• Consume less.
• Recycle more.
• Buy the best you can afford so you can use it for a very long time.
• Buy local or regional whenever you can.
• Support small companies.
• Support female-run companies.
• Support companies that use sustainable products and methods.
• Support companies that treat their workers well (wherever in the world they may be.)
• Read, learn, read some more. Be informed.
Good luck with your experiment. I’m sure it will be eye-opening.
i hope you don’t eat a lot of fruit and veggies….
I’ll be really interested to hear how this goes! I think its a great idea and one I might consider myself.
Our company recently decided to set up a satelite lab in India and the idea has not gone over too well. I am finding it a little hard to swallow, since we’ve always prided ourselves on being a local company- that just happened to grow into a successful national company. I guess I didn’t really think about where my clothes were being made, I know a lot of manufacturing is done overseas, just didn’t expect it to hit us chemists!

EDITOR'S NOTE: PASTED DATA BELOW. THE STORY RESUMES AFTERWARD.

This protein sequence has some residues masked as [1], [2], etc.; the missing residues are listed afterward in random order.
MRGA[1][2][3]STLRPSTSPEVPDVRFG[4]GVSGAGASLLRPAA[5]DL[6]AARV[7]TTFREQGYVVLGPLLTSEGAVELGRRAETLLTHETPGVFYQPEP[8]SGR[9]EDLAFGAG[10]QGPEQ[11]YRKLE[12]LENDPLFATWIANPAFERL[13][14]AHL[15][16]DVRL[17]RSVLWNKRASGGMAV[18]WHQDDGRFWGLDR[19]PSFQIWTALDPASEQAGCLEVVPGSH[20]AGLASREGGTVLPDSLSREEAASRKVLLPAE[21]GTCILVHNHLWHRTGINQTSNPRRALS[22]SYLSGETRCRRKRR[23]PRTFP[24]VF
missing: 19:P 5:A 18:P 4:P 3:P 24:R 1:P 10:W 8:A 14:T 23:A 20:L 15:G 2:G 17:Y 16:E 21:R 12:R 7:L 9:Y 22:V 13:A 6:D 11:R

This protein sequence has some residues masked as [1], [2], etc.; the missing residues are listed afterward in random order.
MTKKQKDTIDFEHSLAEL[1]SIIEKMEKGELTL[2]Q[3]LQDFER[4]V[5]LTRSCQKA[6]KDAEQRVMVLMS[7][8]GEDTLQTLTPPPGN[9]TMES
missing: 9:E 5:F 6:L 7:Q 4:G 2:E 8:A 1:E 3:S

Oh, and Wa state grow lots of apples and fruits if you need some that are US produced.
I have several pairs of New Balance shoes that are made in the USA.
Here is a shout out for Equestrian Rider Supply in Utah. They try to carry as many US made horse products as they can get their hands on! Check them out: http://equestrianridersupply.com/
Good luck with this! If everybody made an effort it would make a difference!!! We try too. I shop at Costco and try to stay away from Wal Mart. Some companies are rated better for carrying US made products.
Have you seen the Jib-Jab video on this topic? It’s pretty hilarious and gets the point across: http://sendables.jibjab.com/originals/big_box_mart
Excellent points, Ines.
Another plug for Kerrits–I’m pretty sure that if you ask them about which of their products are assembled in America, they will tell you. I have always been extremely happy with the company’s willingness to communicate with customers!